The advert below appeared in the Friday 5th March 1943 edition of the Ballymena Observer. The newspaper, costing two pence, outlined the line-up for a splendid all-star performance to celebrate St Patrick’s Night in Portglenone Recreation Hall at 8pm on Wednesday 17th March 1943.
1943, All-Star Variety Concert on St Patrick’s Night in Portglenone
It was an opportunity for some merriment in the midst of the world war that was raging at the time. In March, the allies were taking back North Africa from the Nazis. But they were suffering devastating convoy losses in the mid-Atlantic due to increased U-boat activity.
Locally, police were insisting on proper blackouts on all windows. And individuals in the area were fined in the Innisrush and Portglenone courts for non-compliance. But the locals had a night of entertainment to look forward to on St Patrick’s Night. Here is a rundown of the major stars that performed that night.
Olive Briggs was a contralto singer. A contralto refers to a type of classical female singing voice whose vocal range is the lowest female voice type. As well as appearing on stage in Portglenone that evening, Olive Briggs also appeared on the radio that same St Patrick’s afternoon. She had recorded a radio programme for the BBC Home Service. It was called ‘Music from Ulster’ and aired at 4.30 that afternoon. Fellow contributors on the radio show included: James Breakey (baritone), R. L. O’Melay (Uillean pipes) and David Curry’s Players.
James Johnston was a lyric tenor, mainly focussed on opera. He was born in Belfast in August 1903, and died there some 88 years later, in October 1991. He worked as a butcher in his father’s store. And despite having no formal training, he won every singing competition that he entered, apart from one. He topped up his butcher’s income by singing in semi-professional performances around Ireland. After positive feedback for his 1940 Dublin performance in Rigoletto, Johnston was offered a contract with Sadler’s Wells Opera. He ultimately became their principal tenor and stayed with the company for nearly ten years.
Despite having had no formal acting lessons, James Johnston went on to play a wide range of roles on the stage. He played Pinkerton in Madama Butterfly, and the title role in Grounod’s Faust. In the video below Joyce Gartside talks about working with James Johnston.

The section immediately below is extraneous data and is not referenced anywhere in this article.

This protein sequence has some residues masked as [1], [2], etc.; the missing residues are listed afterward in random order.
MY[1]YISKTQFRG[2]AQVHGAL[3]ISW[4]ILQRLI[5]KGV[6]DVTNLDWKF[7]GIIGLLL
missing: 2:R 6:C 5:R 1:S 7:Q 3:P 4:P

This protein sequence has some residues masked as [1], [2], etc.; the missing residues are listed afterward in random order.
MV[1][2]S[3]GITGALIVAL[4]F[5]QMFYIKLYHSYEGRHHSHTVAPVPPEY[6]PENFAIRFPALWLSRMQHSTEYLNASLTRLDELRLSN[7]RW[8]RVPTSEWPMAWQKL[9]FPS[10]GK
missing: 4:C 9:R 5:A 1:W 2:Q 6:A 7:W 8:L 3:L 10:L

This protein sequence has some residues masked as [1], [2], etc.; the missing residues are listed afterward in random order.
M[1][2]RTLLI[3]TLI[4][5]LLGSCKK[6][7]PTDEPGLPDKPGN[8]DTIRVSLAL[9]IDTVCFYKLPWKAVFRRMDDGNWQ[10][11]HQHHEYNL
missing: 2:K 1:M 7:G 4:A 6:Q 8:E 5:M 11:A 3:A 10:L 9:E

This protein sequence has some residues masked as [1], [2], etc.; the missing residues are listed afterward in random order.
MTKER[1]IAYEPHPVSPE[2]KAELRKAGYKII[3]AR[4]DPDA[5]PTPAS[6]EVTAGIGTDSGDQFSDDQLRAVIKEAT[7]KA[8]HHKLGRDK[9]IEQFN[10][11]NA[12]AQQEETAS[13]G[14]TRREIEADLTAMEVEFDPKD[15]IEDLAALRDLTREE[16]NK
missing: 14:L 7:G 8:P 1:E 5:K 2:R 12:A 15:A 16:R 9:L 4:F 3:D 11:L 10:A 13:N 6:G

In 1948, Johnston starred as Adorno in the British production of Simon Boccanegra. The following year he played the part of Hector de Florac in Arthur Bliss’s opera The Olympians. In 1949 he also made his Covent Garden debut in La Traviata, starring opposite Elizabeth Schwarzkopf. In his career, he also worked with such notable stars as Maria Callas, Joan Sutherland and Victoria de los Angeles.
In 1958, despite being at the peak of his singing powers, he retired and went back to the family butcher shop in Belfast.
But in this 1943 performance at Portglenone, he most probably sang his usual stage songs of the time, namely: ‘When a Charmer Would Win Me’ (from Verdi), ‘Take a Pair of Sparkling Eyes (from Sullivan), ‘La Donna Mobile’ and ‘Kitty of Coleraine’ His two encore numbers at the time were ‘Ah, Sweet Mysteries of Life’ and ‘Goodbye’.
Williamson was a baritone singer from Londonderry. He also gave recitations, told humourous anecdotes and compered shows. He appears to have been active from the early 1930s until at least 1956. Williamson also appeared on a BBC radio show called A Ballad Concert on the early evening of Friday 8th July 1938, when he sang ‘When the Swallows Homeward Fly’. Williamson’s set at the time of the 1943 show in Portglenone included the songs: ‘The Floral Dance’ and ‘The Hills of Donegal’. A few weeks later, in late April 1943, after singing these at a Young Farmers performance in Ballymena, the Ballymena Observer noted that Louis Williamson “has lost nothing of his old artistry and that his splendid baritone voice is as vibrant as ever.”
Louise Williamson and James Johnston during shows in early 1943, would often sing lively duets. The songs typically included: ‘The Moon has Raised Her Lamp Above’, ‘The Glendarmes Duet’, ‘The Wee Cooper o’ Fyfe’ and ‘Johnny, I Hardly Knew You’.
Alfie Donnelly was a comedian and impersonator, appears to have been active between 1943 and 1953. Later in 1943, after his performance in Portglenone, Alfie appeared on the BBC Radio show ‘Ulster’s Half Hour’. The broadcast was recorded in the BBC’s Belfast studio and focussed on the repatriation of several Ulster prisoners of war.
Donnelly was known for his sly shrewd sense of humour. He was known to do female impersonations. But his best were of Winston Churchill, Hitler, Mussolini and Togo broadcasting.
A few weeks after his Portglenone performance, Donnelly was on stage in Ballymena. The local newspaper in it’s review said that “one spontaneous quip sent the audience into roars. It was when the town clock was striking ten, and he stopped suddenly, and then said in halting tones of Mr Churchill ‘the bells shall ring again’”
Miss Molly Millar
Molly Millar had been performing at the Empire Theatre in Belfast for some seven months prior to her Portglenone appearance. Her notable songs of the time were ‘The Last Rose of Summer’ and ‘My Hero’. And when called for encores, as was inevitably the case, she would typically sing ‘My Heart is in Killarney’ and ‘When Irish Eyes are Smiling’.
Una was a violinist, appears to have been actively performing only during 1943. In her stage performances, her notable instrumentals were ‘A Keltic Lament’ and Toselli’s ‘Serenade’.
Valargo was a ventriloquist and sometimes performed illusions. He was active between 1929 (when his stage name was the Young Valargo) until around 1949.